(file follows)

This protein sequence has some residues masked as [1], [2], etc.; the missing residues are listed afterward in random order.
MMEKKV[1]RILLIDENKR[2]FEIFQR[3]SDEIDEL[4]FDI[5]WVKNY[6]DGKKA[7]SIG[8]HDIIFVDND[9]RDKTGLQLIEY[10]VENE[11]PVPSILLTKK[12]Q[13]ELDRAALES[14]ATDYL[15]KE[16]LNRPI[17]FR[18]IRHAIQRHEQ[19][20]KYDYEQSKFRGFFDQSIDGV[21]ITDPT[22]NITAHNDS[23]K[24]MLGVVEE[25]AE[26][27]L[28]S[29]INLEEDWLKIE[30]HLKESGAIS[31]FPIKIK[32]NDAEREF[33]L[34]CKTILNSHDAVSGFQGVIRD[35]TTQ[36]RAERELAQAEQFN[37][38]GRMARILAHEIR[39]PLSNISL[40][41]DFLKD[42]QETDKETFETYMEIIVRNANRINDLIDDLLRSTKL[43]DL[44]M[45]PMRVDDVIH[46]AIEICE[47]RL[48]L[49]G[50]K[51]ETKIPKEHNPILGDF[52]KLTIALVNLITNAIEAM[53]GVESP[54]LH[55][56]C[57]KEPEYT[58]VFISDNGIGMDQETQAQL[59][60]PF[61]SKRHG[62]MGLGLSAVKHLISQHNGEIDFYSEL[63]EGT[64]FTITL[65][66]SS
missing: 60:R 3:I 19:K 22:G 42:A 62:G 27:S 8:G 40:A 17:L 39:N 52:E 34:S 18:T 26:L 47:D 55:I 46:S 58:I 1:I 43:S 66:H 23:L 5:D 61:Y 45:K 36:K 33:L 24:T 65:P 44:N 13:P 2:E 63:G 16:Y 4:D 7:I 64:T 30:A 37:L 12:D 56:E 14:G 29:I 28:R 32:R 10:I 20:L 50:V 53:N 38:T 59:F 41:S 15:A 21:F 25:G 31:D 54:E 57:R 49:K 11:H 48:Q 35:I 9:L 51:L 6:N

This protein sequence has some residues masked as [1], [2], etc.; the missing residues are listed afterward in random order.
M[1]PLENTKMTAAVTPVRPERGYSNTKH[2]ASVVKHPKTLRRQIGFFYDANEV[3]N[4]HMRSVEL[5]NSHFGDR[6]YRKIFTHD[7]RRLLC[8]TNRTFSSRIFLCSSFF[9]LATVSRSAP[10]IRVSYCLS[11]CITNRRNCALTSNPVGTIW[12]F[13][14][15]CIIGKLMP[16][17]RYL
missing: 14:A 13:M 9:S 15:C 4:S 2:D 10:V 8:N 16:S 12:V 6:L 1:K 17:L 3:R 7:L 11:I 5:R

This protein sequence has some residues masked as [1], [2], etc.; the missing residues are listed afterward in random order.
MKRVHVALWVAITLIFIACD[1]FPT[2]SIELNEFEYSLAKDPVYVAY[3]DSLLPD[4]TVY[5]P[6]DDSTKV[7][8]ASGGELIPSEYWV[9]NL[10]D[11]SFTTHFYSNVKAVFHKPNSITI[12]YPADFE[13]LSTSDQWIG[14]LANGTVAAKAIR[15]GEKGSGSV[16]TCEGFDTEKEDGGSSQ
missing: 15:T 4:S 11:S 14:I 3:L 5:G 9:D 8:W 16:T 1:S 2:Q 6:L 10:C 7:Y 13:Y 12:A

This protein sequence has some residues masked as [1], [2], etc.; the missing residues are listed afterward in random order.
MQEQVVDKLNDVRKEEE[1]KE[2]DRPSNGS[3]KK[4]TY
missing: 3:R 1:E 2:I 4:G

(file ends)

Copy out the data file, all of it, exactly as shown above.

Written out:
This protein sequence has some residues masked as [1], [2], etc.; the missing residues are listed afterward in random order.
MMEKKV[1]RILLIDENKR[2]FEIFQR[3]SDEIDEL[4]FDI[5]WVKNY[6]DGKKA[7]SIG[8]HDIIFVDND[9]RDKTGLQLIEY[10]VENE[11]PVPSILLTKK[12]Q[13]ELDRAALES[14]ATDYL[15]KE[16]LNRPI[17]FR[18]IRHAIQRHEQ[19][20]KYDYEQSKFRGFFDQSIDGV[21]ITDPT[22]NITAHNDS[23]K[24]MLGVVEE[25]AE[26][27]L[28]S[29]INLEEDWLKIE[30]HLKESGAIS[31]FPIKIK[32]NDAEREF[33]L[34]CKTILNSHDAVSGFQGVIRD[35]TTQ[36]RAERELAQAEQFN[37][38]GRMARILAHEIR[39]PLSNISL[40][41]DFLKD[42]QETDKETFETYMEIIVRNANRINDLIDDLLRSTKL[43]DL[44]M[45]PMRVDDVIH[46]AIEICE[47]RL[48]L[49]G[50]K[51]ETKIPKEHNPILGDF[52]KLTIALVNLITNAIEAM[53]GVESP[54]LH[55][56]C[57]KEPEYT[58]VFISDNGIGMDQETQAQL[59][60]PF[61]SKRHG[62]MGLGLSAVKHLISQHNGEIDFYSEL[63]EGT[64]FTITL[65][66]SS
missing: 60:R 3:I 19:K 22:G 42:A 62:G 27:S 8:G 40:A 17:L 39:N 52:E 34:S 18:T 26:L 47:D 55:I 46:S 58:I 1:I 43:S 66:H 23:L 5:D 61:Y 45:K 36:K 33:L 24:T 65:P 44:N 13:P 2:E 63:G 16:Y 4:D 7:I 64:T 30:A 37:L 12:D 56:E 14:G 29:I 28:R 32:R 10:I 20:L 50:V 53:N 38:T 59:F 41:S 15:A 21:F 25:G 31:D 54:E 57:R 49:K 11:H 48:Q 35:I 9:L 51:L 6:N

This protein sequence has some residues masked as [1], [2], etc.; the missing residues are listed afterward in random order.
M[1]PLENTKMTAAVTPVRPERGYSNTKH[2]ASVVKHPKTLRRQIGFFYDANEV[3]N[4]HMRSVEL[5]NSHFGDR[6]YRKIFTHD[7]RRLLC[8]TNRTFSSRIFLCSSFF[9]LATVSRSAP[10]IRVSYCLS[11]CITNRRNCALTSNPVGTIW[12]F[13][14][15]CIIGKLMP[16][17]RYL
missing: 14:A 13:M 9:S 15:C 4:S 2:D 10:V 8:N 16:S 12:V 6:L 1:K 17:L 3:R 7:L 11:I 5:R

This protein sequence has some residues masked as [1], [2], etc.; the missing residues are listed afterward in random order.
MKRVHVALWVAITLIFIACD[1]FPT[2]SIELNEFEYSLAKDPVYVAY[3]DSLLPD[4]TVY[5]P[6]DDSTKV[7][8]ASGGELIPSEYWV[9]NL[10]D[11]SFTTHFYSNVKAVFHKPNSITI[12]YPADFE[13]LSTSDQWIG[14]LANGTVAAKAIR[15]GEKGSGSV[16]TCEGFDTEKEDGGSSQ
missing: 15:T 4:S 11:S 14:I 3:L 5:G 9:D 8:W 16:T 1:S 2:Q 6:L 10:C 7:Y 13:Y 12:A

This protein sequence has some residues masked as [1], [2], etc.; the missing residues are listed afterward in random order.
MQEQVVDKLNDVRKEEE[1]KE[2]DRPSNGS[3]KK[4]TY
missing: 3:R 1:E 2:I 4:G